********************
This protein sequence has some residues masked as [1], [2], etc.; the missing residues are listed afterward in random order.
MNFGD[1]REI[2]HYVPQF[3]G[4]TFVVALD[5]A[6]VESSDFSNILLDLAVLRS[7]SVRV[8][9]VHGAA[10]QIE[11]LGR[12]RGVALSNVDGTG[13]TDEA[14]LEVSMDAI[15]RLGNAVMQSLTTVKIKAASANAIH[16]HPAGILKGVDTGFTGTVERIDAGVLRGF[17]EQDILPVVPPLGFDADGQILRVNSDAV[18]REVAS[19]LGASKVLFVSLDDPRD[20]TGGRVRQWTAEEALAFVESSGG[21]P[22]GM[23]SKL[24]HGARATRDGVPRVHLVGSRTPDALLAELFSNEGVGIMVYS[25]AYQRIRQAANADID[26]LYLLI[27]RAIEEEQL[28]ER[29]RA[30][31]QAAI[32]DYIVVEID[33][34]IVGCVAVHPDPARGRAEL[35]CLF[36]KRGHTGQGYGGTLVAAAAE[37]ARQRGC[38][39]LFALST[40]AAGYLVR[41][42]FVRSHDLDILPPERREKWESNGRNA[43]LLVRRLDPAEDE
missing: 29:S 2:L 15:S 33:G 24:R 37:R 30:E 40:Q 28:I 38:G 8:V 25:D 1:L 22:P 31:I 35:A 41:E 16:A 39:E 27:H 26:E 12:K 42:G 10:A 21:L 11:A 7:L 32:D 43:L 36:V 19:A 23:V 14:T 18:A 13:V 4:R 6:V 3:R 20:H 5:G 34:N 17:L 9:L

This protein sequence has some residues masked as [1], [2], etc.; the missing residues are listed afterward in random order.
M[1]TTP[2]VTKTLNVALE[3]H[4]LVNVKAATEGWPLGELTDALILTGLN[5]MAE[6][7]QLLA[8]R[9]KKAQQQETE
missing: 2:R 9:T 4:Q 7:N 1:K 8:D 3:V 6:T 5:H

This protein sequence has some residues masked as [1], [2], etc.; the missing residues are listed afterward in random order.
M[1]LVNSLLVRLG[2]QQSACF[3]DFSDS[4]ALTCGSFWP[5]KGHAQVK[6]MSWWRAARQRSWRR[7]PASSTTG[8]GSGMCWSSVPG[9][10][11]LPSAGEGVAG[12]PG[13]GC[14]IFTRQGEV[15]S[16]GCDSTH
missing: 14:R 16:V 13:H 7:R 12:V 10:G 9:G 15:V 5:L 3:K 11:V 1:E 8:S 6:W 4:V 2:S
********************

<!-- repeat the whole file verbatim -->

This protein sequence has some residues masked as [1], [2], etc.; the missing residues are listed afterward in random order.
MNFGD[1]REI[2]HYVPQF[3]G[4]TFVVALD[5]A[6]VESSDFSNILLDLAVLRS[7]SVRV[8][9]VHGAA[10]QIE[11]LGR[12]RGVALSNVDGTG[13]TDEA[14]LEVSMDAI[15]RLGNAVMQSLTTVKIKAASANAIH[16]HPAGILKGVDTGFTGTVERIDAGVLRGF[17]EQDILPVVPPLGFDADGQILRVNSDAV[18]REVAS[19]LGASKVLFVSLDDPRD[20]TGGRVRQWTAEEALAFVESSGG[21]P[22]GM[23]SKL[24]HGARATRDGVPRVHLVGSRTPDALLAELFSNEGVGIMVYS[25]AYQRIRQAANADID[26]LYLLI[27]RAIEEEQL[28]ER[29]RA[30][31]QAAI[32]DYIVVEID[33][34]IVGCVAVHPDPARGRAEL[35]CLF[36]KRGHTGQGYGGTLVAAAAE[37]ARQRGC[38][39]LFALST[40]AAGYLVR[41][42]FVRSHDLDILPPERREKWESNGRNA[43]LLVRRLDPAEDE
missing: 29:S 2:L 15:S 33:G 24:R 37:R 30:E 40:Q 28:I 38:G 8:V 25:D 1:L 22:P 31:I 35:A 41:E 16:A 39:E 27:H 26:E 12:K 42:G 10:A 21:L 11:A 7:L 32:D 43:L 36:V 19:A 23:V 14:T 18:A 13:V 4:R 6:V 3:R 20:H 5:G 34:N 17:L 9:L

This protein sequence has some residues masked as [1], [2], etc.; the missing residues are listed afterward in random order.
M[1]TTP[2]VTKTLNVALE[3]H[4]LVNVKAATEGWPLGELTDALILTGLN[5]MAE[6][7]QLLA[8]R[9]KKAQQQETE
missing: 2:R 9:T 4:Q 7:N 1:K 8:D 3:V 6:T 5:H

This protein sequence has some residues masked as [1], [2], etc.; the missing residues are listed afterward in random order.
M[1]LVNSLLVRLG[2]QQSACF[3]DFSDS[4]ALTCGSFWP[5]KGHAQVK[6]MSWWRAARQRSWRR[7]PASSTTG[8]GSGMCWSSVPG[9][10][11]LPSAGEGVAG[12]PG[13]GC[14]IFTRQGEV[15]S[16]GCDSTH
missing: 14:R 16:V 13:H 7:R 12:V 10:G 9:G 15:V 5:L 3:K 11:V 1:E 8:S 6:W 4:V 2:S